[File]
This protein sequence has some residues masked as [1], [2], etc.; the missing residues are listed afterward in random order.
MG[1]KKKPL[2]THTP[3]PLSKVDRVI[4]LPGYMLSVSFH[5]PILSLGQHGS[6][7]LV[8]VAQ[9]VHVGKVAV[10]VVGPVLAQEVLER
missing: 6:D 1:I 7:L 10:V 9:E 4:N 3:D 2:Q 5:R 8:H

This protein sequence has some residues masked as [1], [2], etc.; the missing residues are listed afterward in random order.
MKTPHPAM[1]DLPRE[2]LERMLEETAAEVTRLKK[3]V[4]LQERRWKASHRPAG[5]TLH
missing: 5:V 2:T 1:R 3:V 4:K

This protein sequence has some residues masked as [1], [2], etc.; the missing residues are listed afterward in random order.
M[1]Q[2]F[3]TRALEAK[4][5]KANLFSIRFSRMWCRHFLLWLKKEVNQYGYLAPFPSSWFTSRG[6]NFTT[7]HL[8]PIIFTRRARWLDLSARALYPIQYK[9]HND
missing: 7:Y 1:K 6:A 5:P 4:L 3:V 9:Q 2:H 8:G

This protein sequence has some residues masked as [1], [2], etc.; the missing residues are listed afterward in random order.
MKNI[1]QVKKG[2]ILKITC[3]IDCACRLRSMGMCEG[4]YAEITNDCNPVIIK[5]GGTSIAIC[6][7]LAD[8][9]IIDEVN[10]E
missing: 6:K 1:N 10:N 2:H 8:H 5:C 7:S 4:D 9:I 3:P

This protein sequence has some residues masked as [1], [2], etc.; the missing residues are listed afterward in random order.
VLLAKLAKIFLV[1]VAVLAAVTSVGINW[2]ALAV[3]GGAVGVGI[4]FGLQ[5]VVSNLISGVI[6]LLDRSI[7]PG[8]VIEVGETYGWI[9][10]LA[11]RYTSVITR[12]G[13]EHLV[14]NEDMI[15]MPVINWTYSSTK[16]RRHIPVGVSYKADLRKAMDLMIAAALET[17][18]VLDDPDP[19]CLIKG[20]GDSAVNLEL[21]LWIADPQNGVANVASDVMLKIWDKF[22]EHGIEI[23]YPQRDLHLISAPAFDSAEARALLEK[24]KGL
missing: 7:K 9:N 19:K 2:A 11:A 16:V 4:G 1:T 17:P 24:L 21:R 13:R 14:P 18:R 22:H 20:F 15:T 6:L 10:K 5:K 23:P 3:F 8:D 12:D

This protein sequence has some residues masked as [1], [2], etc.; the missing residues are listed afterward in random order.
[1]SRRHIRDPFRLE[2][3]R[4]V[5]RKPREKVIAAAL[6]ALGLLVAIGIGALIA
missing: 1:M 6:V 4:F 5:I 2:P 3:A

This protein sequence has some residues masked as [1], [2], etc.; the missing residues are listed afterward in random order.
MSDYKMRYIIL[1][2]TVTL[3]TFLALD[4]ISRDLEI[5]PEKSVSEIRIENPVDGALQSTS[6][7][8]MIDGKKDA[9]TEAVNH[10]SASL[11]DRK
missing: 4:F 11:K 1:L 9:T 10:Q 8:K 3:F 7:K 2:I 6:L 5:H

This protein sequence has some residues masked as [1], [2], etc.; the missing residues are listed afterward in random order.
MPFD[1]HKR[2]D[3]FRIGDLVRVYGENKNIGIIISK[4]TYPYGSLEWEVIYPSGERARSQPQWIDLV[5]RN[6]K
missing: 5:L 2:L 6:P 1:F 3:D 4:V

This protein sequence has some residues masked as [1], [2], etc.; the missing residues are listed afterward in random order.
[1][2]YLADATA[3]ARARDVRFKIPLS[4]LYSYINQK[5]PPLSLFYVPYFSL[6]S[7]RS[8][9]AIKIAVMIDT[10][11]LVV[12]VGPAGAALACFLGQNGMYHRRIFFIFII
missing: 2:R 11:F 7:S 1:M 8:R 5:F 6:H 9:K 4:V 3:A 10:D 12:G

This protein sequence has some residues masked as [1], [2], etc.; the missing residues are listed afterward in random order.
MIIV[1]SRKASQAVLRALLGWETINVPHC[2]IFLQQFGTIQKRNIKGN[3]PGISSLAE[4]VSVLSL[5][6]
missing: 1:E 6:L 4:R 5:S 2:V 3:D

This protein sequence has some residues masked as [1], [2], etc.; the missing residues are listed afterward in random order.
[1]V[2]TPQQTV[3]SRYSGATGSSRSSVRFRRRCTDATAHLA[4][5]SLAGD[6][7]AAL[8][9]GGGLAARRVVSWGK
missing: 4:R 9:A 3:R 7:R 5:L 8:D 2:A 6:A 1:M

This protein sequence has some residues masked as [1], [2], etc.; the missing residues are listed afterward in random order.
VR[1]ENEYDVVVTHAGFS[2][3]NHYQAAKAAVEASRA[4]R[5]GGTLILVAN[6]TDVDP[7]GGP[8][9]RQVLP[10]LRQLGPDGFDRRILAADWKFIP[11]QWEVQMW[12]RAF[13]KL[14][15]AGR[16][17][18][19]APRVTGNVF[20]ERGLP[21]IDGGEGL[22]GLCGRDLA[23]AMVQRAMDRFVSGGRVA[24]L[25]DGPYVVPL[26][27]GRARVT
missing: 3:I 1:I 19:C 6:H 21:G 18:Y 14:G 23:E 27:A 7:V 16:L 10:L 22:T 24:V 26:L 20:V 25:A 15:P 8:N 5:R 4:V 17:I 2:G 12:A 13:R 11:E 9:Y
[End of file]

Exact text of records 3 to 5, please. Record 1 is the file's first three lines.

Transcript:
This protein sequence has some residues masked as [1], [2], etc.; the missing residues are listed afterward in random order.
M[1]Q[2]F[3]TRALEAK[4][5]KANLFSIRFSRMWCRHFLLWLKKEVNQYGYLAPFPSSWFTSRG[6]NFTT[7]HL[8]PIIFTRRARWLDLSARALYPIQYK[9]HND
missing: 7:Y 1:K 6:A 5:P 4:L 3:V 9:Q 2:H 8:G

This protein sequence has some residues masked as [1], [2], etc.; the missing residues are listed afterward in random order.
MKNI[1]QVKKG[2]ILKITC[3]IDCACRLRSMGMCEG[4]YAEITNDCNPVIIK[5]GGTSIAIC[6][7]LAD[8][9]IIDEVN[10]E
missing: 6:K 1:N 10:N 2:H 8:H 5:C 7:S 4:D 9:I 3:P

This protein sequence has some residues masked as [1], [2], etc.; the missing residues are listed afterward in random order.
VLLAKLAKIFLV[1]VAVLAAVTSVGINW[2]ALAV[3]GGAVGVGI[4]FGLQ[5]VVSNLISGVI[6]LLDRSI[7]PG[8]VIEVGETYGWI[9][10]LA[11]RYTSVITR[12]G[13]EHLV[14]NEDMI[15]MPVINWTYSSTK[16]RRHIPVGVSYKADLRKAMDLMIAAALET[17][18]VLDDPDP[19]CLIKG[20]GDSAVNLEL[21]LWIADPQNGVANVASDVMLKIWDKF[22]EHGIEI[23]YPQRDLHLISAPAFDSAEARALLEK[24]KGL
missing: 7:K 9:N 19:K 2:A 11:A 16:V 4:G 1:T 17:P 24:L 21:R 13:R 14:P 18:R 22:H 20:F 15:T 6:L 10:K 5:K 23:P 3:F 8:D 12:D